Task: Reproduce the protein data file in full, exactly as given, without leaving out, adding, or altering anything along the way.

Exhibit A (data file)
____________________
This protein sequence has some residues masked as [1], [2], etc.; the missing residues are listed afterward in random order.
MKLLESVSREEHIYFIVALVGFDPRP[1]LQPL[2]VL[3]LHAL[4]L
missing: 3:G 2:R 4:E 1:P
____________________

This protein sequence has some residues masked as [1], [2], etc.; the missing residues are listed afterward in random order.
MKLLESVSREEHIYFIVALVGFDPRP[1]LQPL[2]VL[3]LHAL[4]L
missing: 3:G 2:R 4:E 1:P